A Week in the Life of Social Health

Consumer interactions with organizations via Facebook and Twitter

This “week in the life” analysis of health care social media comes from a PricewaterhouseCoopers’ Health Research Institute (HRI) report released today. Looking at one week’s stats from February 2012, HRI researchers found that online health communities on average see 24 times more activity on their social media channels compared to health industry companies.

The most interesting points on the graph are where each type of organization hits its highest level of interaction with consumers. One pharma company saw the most social media activity when it alerted users to a product recall. The post got 12 likes, 47 shares and 12 comments.

The graph doesn’t give any details about what happened, but for an announcement of a generally negative occurrence, the post didn’t seem to get an overwhelmingly negative reaction. The fact that it got any likes, let alone 12, suggests that consumers appreciated the notification. Also, many were able to easily spread the word by sharing the message on their own social media pages.

This is encouraging for certain health care organizations, like pharma and insurance companies, that have been afraid to get into the social media space because they expect to encounter negative conversation there. The week snapshot revealed that 80% of all interactions were neutral and only 5% were negative.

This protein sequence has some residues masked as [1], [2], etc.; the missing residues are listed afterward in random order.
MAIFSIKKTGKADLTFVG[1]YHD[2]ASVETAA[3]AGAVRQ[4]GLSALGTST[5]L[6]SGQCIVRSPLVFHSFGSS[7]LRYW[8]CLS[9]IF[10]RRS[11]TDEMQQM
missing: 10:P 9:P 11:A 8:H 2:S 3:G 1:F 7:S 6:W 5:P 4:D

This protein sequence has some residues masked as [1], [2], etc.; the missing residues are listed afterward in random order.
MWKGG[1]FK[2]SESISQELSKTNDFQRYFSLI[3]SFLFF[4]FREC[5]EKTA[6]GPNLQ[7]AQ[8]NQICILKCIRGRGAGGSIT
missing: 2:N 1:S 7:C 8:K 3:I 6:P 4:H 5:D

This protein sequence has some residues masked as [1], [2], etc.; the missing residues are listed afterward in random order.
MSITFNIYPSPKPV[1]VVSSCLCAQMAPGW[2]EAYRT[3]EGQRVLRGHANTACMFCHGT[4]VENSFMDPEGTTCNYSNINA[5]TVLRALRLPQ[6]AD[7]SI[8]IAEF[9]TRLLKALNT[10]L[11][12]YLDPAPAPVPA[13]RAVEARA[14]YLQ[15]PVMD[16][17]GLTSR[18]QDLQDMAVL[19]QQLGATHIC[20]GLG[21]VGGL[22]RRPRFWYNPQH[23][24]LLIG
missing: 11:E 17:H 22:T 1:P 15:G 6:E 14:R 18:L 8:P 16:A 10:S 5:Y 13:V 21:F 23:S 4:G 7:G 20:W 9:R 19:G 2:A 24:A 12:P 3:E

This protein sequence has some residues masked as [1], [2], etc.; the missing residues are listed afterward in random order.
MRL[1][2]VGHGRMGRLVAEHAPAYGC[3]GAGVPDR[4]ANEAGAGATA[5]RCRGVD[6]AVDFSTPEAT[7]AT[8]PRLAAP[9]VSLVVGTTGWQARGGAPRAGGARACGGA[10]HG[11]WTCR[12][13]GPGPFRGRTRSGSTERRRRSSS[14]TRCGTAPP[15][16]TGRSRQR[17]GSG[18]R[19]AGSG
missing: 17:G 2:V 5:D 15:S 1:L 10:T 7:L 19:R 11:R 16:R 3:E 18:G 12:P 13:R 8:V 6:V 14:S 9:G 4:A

The number of people participating on health communities’ social media sites seems huge — one post received 766 comments. But compare that to numbers from the Facebook pages of companies that are masters of social media, and that number isn’t quite as striking. Yesterday a post on Walgreens’ Facebook page asked, “Yes or no: do you take a daily multivitamin?” The question received 1,048 comments and 1,743 likes. Significant participation is common on the pharmacy’s page, which has nearly 2 million Facebook followers.

The report “Social media likes healthcare: From marketing to social business” involved surveys from more than 1,000 adults and interviews with more than 30 health care executives, independent consultants and lawyers. HRI researchers found that more health businesses are using social media, but they haven’t yet figured out how to take it beyond just a marketing tool. The next step is connecting it to their business strategies.

“Social media is another source of business intelligence that provides information at the aggregate level, not only about what consumers ‘like,’ but what they need, how they behave and when their experiences demand an immediate response,” US Health Information Technology leader at PwC Daniel Garrett said in a release.

“Health organizations can engage IT to integrate social data intelligence with existing systems and processes, yet most are still struggling with how to manage the data from their own clinical systems.”

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